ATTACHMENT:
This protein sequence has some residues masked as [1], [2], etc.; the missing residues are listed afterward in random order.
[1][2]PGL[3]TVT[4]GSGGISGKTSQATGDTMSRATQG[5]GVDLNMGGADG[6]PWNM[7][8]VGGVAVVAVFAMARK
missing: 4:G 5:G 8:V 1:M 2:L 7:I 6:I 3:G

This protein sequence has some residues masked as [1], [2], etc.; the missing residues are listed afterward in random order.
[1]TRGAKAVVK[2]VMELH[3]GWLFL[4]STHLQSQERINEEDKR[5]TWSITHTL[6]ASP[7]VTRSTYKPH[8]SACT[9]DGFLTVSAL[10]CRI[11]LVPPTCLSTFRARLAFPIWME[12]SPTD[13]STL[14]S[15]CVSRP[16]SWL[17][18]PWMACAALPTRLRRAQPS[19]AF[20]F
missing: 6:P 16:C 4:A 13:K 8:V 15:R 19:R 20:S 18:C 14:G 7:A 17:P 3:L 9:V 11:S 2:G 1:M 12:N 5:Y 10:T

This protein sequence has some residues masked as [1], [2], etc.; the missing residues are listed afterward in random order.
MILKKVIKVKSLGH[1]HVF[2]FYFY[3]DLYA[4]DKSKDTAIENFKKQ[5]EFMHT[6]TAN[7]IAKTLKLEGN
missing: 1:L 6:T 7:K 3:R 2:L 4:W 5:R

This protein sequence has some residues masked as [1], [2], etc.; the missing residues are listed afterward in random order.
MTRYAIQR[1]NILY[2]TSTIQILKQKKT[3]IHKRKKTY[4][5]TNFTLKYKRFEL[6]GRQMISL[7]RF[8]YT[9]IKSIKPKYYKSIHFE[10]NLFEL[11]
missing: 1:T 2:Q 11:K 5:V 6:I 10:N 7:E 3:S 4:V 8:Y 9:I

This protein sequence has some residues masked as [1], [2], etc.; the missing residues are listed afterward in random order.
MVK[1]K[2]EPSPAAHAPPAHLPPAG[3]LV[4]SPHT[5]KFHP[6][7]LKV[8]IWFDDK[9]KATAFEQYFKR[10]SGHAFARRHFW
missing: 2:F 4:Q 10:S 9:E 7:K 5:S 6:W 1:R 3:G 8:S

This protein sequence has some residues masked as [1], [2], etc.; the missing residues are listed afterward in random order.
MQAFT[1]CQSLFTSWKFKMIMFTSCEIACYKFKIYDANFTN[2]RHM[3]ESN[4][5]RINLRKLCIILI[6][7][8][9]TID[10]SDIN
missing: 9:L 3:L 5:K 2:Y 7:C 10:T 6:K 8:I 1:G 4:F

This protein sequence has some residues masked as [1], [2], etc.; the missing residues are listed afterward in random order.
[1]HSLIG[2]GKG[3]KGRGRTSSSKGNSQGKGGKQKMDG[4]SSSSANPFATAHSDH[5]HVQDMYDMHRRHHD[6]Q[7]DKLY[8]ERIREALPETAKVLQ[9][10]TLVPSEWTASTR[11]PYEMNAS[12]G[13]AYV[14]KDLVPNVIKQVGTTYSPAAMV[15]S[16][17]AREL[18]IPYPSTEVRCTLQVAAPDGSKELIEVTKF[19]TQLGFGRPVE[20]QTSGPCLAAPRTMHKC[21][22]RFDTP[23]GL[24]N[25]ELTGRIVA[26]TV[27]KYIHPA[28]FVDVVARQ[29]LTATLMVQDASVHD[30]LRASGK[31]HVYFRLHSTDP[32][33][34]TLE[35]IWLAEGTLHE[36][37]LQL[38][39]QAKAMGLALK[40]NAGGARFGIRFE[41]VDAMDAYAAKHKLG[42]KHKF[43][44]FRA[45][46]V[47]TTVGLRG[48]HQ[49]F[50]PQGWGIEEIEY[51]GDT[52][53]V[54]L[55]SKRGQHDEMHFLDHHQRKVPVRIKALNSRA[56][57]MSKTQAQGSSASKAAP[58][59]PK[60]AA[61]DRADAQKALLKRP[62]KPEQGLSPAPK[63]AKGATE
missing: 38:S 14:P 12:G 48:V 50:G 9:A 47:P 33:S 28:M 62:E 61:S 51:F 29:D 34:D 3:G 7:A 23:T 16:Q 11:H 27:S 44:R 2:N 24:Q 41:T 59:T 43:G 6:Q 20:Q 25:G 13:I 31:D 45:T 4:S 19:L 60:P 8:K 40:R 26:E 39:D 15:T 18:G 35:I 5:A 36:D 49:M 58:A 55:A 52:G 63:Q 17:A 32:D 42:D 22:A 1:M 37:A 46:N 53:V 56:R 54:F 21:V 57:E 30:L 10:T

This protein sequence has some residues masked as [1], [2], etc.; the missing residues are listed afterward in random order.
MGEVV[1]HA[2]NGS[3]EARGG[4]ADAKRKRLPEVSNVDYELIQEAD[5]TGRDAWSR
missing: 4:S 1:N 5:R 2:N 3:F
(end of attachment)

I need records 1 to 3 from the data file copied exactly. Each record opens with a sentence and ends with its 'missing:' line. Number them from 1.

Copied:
This protein sequence has some residues masked as [1], [2], etc.; the missing residues are listed afterward in random order.
[1][2]PGL[3]TVT[4]GSGGISGKTSQATGDTMSRATQG[5]GVDLNMGGADG[6]PWNM[7][8]VGGVAVVAVFAMARK
missing: 4:G 5:G 8:V 1:M 2:L 7:I 6:I 3:G

This protein sequence has some residues masked as [1], [2], etc.; the missing residues are listed afterward in random order.
[1]TRGAKAVVK[2]VMELH[3]GWLFL[4]STHLQSQERINEEDKR[5]TWSITHTL[6]ASP[7]VTRSTYKPH[8]SACT[9]DGFLTVSAL[10]CRI[11]LVPPTCLSTFRARLAFPIWME[12]SPTD[13]STL[14]S[15]CVSRP[16]SWL[17][18]PWMACAALPTRLRRAQPS[19]AF[20]F
missing: 6:P 16:C 4:A 13:K 8:V 15:R 19:R 20:S 18:C 14:G 7:A 17:P 3:L 9:V 11:S 2:G 1:M 12:N 5:Y 10:T

This protein sequence has some residues masked as [1], [2], etc.; the missing residues are listed afterward in random order.
MILKKVIKVKSLGH[1]HVF[2]FYFY[3]DLYA[4]DKSKDTAIENFKKQ[5]EFMHT[6]TAN[7]IAKTLKLEGN
missing: 1:L 6:T 7:K 3:R 2:L 4:W 5:R